When you hear “behavior modification” it often seems to be a negative way to get a positive result–stop eating what you love, stop doing some behavior that has become a comforting habit.
I was journaling last night and had a big “Aha!” moment. Two, in fact. One was about the way I’m changing my relationship with food. I’ve finally crossed over from anger and resentment to experimenting with new foods and old foods in different ways. And liking it. (Well, that took only seven months). Yes, I still miss cookies and chocolate and all the things my sweet tooth loved, but it’s been replaced by a satisfaction that I am managing to stay on track. Mostly.
Here’s the more important thing–behavior modification also works with creativity. But you have to look at it in a different way. It’s not stopping what you love doing. It’s doing what you love already in a more supportive way.
It’s easy to want to start 50 projects–pile up your creative plate with the creative equivalent of cookies and cakes–work that tastes delicious, gives you a rush of joy, but doesn’t lead anywhere. It can be loading yourself up with every project you saw in the latest magazine, instead of focusing on one project that supports your creativity but is challenging.
It can be buying a lot of new equipment that does just one thing per machine, requires lots of special, proprietary refills and takes up space.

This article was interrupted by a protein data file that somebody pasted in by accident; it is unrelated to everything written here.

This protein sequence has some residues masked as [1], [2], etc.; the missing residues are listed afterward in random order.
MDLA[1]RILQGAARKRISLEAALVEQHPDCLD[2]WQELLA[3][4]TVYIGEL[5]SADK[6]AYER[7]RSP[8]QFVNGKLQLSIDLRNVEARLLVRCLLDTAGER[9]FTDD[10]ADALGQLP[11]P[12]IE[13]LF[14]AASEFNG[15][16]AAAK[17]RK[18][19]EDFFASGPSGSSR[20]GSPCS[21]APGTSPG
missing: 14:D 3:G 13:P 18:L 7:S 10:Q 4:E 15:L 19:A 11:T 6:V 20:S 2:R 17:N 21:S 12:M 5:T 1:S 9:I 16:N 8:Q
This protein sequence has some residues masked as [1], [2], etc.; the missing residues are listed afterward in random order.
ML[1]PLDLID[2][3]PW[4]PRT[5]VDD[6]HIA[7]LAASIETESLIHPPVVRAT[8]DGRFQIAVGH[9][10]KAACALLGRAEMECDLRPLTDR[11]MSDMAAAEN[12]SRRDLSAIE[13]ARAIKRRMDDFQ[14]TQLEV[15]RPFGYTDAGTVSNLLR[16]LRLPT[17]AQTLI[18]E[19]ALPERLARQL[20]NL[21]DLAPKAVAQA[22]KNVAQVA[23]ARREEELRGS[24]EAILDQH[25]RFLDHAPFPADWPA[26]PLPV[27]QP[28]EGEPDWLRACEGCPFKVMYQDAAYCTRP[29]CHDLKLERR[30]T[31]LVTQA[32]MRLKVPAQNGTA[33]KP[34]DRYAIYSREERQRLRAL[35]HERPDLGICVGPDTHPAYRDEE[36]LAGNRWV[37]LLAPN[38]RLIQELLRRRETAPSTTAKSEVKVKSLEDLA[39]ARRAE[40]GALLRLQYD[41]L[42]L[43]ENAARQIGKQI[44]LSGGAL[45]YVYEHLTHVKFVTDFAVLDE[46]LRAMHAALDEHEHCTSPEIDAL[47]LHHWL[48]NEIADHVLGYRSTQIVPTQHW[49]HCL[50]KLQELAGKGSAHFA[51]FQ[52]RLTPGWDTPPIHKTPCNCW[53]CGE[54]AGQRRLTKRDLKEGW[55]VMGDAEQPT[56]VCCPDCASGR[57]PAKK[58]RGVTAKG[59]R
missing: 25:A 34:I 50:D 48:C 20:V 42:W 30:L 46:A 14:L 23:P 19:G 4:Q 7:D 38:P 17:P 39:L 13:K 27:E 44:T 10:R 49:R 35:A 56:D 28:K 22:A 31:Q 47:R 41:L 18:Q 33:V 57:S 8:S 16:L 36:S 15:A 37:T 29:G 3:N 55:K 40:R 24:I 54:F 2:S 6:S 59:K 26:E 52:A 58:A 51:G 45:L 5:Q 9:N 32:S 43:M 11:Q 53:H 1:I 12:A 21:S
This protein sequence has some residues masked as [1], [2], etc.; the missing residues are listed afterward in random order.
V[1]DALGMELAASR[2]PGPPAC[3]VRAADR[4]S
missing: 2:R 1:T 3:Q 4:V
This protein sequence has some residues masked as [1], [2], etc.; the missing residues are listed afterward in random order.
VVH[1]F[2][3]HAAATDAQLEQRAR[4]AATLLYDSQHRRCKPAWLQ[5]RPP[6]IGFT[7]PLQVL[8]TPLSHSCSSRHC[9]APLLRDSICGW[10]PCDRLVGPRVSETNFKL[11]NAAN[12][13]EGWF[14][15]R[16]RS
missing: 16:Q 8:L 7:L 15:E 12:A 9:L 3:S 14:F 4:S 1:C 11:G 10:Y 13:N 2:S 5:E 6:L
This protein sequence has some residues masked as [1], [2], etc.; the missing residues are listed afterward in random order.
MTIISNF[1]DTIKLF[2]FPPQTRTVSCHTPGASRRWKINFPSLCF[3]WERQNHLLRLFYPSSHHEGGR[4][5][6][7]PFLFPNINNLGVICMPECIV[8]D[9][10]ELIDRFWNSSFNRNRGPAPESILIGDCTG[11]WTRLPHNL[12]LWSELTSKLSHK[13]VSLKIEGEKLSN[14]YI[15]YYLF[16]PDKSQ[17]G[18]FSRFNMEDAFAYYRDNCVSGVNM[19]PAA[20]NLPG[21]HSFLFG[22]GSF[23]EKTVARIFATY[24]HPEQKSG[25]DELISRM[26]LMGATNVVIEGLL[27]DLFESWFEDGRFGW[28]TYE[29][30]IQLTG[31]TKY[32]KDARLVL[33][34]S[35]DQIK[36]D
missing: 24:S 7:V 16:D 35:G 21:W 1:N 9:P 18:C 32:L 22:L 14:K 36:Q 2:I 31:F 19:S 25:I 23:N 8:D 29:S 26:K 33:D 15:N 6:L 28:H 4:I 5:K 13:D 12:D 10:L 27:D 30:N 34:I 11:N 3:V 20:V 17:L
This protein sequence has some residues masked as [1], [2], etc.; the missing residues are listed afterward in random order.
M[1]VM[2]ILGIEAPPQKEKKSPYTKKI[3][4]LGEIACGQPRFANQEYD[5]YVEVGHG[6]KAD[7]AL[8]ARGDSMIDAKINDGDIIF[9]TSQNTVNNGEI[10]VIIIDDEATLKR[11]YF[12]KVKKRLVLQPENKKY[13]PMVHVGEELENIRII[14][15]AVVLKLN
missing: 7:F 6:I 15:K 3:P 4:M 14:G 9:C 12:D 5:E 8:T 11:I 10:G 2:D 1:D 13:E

It can be deciding to learn something new and make that the focus of your creative work, when it’s far away from your main interest. For example, deciding to buy a floor loom and take up weaving if you have done watercolors for years.
None of these pursuits is dangerous on its own, but it is scattered behavior that is fueled by the Inner Critic’s insistent whisper: “What you are doing now is not as fun/ flashy/ popular/ money-making as your current creative work.
Focusing on your creative work requires discipline. It is incredibly easy to rationalize–to make what you want seem more important than your creative work that makes meaning but has hit a hard patch. There is nothing wrong with trying out new supplies. But if all you do is buy supplies and never use them, or play with them and then move on to the next new fad, if you never decide if the new thing is worthy of your precious time, energy and money, well, then, your creativity needs some behavior modification.
Running after every fad, trying every new device has the same effect on your creativity that eating a box of cookies has on your attention span. It feels great for a few moments, gives you a spurt of energy, and then your creativity crashes leaving you feeling empty and spent.
Creative behavior modification is a struggle, but after a few months, when your work improves and you move deeper into the work you love, you won’t miss the
box of cookies new fad art supplies so much. You’ll value skill and depth of accomplishment. Life is good again.
—Quinn McDonald is learning that behavior modification has advantages from many sides. Some days are harder than others.